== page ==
**UPDATE** (7.18.12): The secret is out! Read the inside story of how the aurochs were created at National Geographic, and watch them in action in the making-of featurette at iTunes Trailers. Nutria pelts (clearly visible in photo below) were used to create the beasts’ manes.
Set in The Bathtub, the (fictional) southernmost outpost of Louisiana’s fast-disappearing wetlands, Beasts of the Southern Wild emerged from the bayous where it was shot. It went on to win top awards at the Sundance and Cannes film festivals before opening across the US today. (It opens in New Orleans on July 4.)
Righteous Fur played a small, but pivotal, role in the film’s development. We supplied the nutria pelts that helped director Benh Zeitlin realize his vision of the titular Beasts: prehistoric creatures known as aurochs. Released from captivity when the polar icecaps melt, they charge back to The Bathtub in the vivid imagination of six-year-old protagonist Hushpuppy as she makes a last stand with her dying father at the edge of the world.
Earlier this week, I had the privilege of interviewing Benh about the auroch-nutria connection. He requested I keep some details under wraps until the aurochs work their magic in the multiplex. All will be revealed soon, when the making-of doc is released.
**UPDATE** (7.18.12): The secret is out! Watch the aurochs in action in the making-of featurette at iTunes Trailers.
Meanwhile, Benh was delighted to be gifted with a Righteous Fur nutria pelt, which helped bring the aurochs to life.
Beasts of the Southern Wild was based on a play by Lucy Alibar, who also collaborated on the screenplay. Were there aurochs in the stage version?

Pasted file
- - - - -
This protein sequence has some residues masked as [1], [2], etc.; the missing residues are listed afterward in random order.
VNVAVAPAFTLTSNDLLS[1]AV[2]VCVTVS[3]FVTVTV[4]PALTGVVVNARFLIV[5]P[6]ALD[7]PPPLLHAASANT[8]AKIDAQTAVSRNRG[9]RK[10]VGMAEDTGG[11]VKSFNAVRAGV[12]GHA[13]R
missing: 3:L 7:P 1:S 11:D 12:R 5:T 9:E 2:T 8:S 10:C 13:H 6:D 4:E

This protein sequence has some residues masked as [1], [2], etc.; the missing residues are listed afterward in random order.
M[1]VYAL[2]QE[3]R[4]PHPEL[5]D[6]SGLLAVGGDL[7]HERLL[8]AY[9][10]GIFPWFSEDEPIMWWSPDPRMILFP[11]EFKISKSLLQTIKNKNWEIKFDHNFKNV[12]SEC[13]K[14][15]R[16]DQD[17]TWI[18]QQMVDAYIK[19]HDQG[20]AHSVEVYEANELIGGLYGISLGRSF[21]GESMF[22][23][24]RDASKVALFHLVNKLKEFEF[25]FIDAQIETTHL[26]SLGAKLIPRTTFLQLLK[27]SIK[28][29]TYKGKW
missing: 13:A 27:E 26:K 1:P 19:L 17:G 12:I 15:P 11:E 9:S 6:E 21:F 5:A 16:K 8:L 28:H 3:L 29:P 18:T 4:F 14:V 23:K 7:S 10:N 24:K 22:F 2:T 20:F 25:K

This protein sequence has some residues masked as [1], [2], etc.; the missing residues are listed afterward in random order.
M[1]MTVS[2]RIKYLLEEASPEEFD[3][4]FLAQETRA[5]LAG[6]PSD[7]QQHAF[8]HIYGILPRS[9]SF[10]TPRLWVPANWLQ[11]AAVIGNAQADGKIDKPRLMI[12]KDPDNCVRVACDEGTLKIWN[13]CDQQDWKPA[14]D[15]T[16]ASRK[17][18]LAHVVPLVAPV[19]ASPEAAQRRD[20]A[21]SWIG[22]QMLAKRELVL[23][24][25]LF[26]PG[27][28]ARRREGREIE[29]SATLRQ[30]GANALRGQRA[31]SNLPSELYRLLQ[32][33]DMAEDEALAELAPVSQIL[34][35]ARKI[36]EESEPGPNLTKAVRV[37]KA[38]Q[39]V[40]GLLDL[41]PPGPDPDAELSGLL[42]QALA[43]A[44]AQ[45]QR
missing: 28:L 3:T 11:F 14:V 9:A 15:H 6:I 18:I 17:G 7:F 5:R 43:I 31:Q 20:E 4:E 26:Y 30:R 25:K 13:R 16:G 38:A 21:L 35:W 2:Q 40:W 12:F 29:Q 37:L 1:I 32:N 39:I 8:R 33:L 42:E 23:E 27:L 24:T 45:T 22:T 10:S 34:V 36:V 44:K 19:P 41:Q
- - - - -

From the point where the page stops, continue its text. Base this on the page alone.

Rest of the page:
They did play a role in the play. And they did have a similar quality. Whenever Hushpuppy was feeling the end of the world present, was feeling her father dying – or him, it was a little boy in the play – the aurochs would get closer. They were always something that kind of resonated with the extreme fears of the character. But the way they were realized couldn’t have been more different. In the play, three people in red tutus would come out and do a little dance. [laughs]
And, like everything in the play, there was a whole process of kind of translating the elements of that show to a Louisiana story. They were supposed to be Horsemen of the Apocalypse in a way. And we tried to figure that out: how does this emerge from Hushpuppy’s world? Out of things that she knows and understands.
We were very set on using live animals, as opposed to computer graphics.
Or tutus or anything like that. [laughs] That was basically what I told [special effects coordinator] Matt [Thompson] and [second-unit director] Ray [Tintori]. I didn’t know how they were gonna make them, but I said we have to use live animals, so they went after that and did it.
Potbellied pigs were the basis, is that correct?
Yeah. But we’ve tried to keep it sort of a secret, what the actual animal was. We want to let people see it and not know that they’re looking at potbellied pigs. We don’t mind talking about it sort of roundaboutly. And at a certain point we’re gonna let everybody know. Once we feel like the world has seen it, sort of a month into the release. At some point, we’re gonna release a video that explains the making of.
**UPDATE**: The secret is out! Read the inside story of how the aurochs were created at National Geographic.
I totally understand, because they are truly magical creatures. When I first saw the trailer, that little glimpse was tantalizing. But I could tell it was nutria fur. Matt loved the idea of nutria being of the wetlands. Did he come up with that idea?
He did. They spent a long time testing so many different ways of creating the aurochs. They had to solve so many different problems, like getting the horns. There was so much stuff they needed to attach and they needed some kind of base to do that. We loved the idea that the costume would essentially emerge from Louisiana. Once we realized nutria fur could be used and seamed together with the live animal, it made perfect sense.
I thought it was really cool that the potbellied pigs were part of Hushpuppy’s whole milieu in the first part of the movie.
Yeah, we wanted it to have kind of a Wizard of Oz type quality. Not so much Wizard of Oz as going into the imagination, the movie is just Hushpuppy’s reality. But we did want to draw connections to things that she lives with and is around, and what she experiences, in heightened states.